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Convert Your 401(k) into a Cash Cow

By Jeff Harris, ChFC

Retirement plans like 401(k)s and pension/profit-sharing plans are great for building a nest egg. They give you numerous benefits, including the ability to deduct contributions from your taxable income and enjoy tax-deferred growth of earnings inside the plan. However, eventually you will have to convert your retirement plan into an ongoing income stream so you can have the money to do what you want, when you want.

When that day comes, you’re going to find that the investment choices inside your existing 401(k) are generally not the best options for funding your retirement lifestyle. Why? Because retirement plans are designed to attract and retain employees so they can save for retirement, not to provide an income stream for retirement.

Knowing that, following are the main three reasons why you shouldn’t leave money in a 401(k) when you retire:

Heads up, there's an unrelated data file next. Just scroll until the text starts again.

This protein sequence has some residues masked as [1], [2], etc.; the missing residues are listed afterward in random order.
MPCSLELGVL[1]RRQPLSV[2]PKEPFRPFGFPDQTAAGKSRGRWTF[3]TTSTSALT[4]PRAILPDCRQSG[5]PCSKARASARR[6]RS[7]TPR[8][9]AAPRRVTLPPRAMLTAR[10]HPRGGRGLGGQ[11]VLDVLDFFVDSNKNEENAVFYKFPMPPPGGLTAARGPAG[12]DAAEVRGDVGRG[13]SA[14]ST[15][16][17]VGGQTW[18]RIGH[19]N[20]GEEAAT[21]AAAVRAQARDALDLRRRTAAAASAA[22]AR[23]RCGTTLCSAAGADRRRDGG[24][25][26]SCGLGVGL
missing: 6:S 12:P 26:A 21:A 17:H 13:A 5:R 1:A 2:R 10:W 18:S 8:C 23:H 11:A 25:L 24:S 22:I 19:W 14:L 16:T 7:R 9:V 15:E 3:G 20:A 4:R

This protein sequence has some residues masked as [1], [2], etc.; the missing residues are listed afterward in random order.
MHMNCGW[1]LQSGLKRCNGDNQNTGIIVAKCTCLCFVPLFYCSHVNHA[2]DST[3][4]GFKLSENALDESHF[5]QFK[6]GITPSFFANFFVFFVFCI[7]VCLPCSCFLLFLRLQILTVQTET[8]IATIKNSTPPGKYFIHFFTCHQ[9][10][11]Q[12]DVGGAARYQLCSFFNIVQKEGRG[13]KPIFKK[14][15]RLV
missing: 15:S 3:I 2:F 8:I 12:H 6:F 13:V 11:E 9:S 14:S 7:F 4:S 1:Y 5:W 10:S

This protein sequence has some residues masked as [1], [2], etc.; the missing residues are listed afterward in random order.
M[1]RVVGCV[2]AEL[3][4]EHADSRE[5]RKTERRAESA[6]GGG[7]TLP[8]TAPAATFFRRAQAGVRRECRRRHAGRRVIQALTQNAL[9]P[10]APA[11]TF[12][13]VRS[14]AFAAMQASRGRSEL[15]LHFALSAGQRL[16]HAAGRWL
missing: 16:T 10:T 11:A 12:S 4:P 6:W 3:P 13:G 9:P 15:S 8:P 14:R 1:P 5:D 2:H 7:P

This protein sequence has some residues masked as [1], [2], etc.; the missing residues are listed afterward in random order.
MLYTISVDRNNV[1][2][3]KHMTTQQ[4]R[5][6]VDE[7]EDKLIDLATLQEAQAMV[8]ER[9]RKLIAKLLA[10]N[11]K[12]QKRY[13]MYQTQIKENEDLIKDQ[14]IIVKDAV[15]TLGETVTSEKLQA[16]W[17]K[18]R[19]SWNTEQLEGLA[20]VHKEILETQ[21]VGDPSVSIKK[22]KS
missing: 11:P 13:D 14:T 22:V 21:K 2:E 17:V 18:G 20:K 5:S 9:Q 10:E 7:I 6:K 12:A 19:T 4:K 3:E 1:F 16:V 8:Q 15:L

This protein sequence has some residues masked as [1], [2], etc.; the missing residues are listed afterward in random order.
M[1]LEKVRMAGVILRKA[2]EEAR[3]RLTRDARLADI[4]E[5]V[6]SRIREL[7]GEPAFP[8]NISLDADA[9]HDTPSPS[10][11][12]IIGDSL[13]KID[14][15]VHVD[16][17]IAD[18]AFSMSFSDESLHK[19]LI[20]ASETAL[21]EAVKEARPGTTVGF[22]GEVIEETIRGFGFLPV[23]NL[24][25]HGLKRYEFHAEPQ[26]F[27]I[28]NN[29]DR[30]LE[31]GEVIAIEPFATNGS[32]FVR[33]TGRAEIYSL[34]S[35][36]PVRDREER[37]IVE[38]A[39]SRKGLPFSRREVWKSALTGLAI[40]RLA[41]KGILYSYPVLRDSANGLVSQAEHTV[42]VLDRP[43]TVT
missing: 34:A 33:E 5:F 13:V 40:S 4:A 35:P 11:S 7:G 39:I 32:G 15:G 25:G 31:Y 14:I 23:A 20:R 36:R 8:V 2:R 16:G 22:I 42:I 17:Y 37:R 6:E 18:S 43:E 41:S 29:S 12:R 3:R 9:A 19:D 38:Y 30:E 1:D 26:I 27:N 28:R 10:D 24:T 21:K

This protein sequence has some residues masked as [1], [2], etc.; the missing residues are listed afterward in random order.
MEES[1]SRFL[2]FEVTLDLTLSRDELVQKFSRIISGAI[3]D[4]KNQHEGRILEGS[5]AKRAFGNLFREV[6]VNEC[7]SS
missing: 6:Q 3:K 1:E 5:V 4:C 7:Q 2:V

• Fiduciary responsibility limits investment choices. Congress requires business owners and officers to make sure their retirement plans are run for the benefit of the employees. This makes them Fiduciaries, which means they have a legal obligation to select prudent investment choices for the retirement plan.

  • This law, known as ERISA (the Employees Retirement Income Security Act), means owners and officers could be subject to unlimited personal liability if they don’t fulfill their obligations. Therefore, most plans limit the number of investment choices they offer employees to no more than eight to twelve.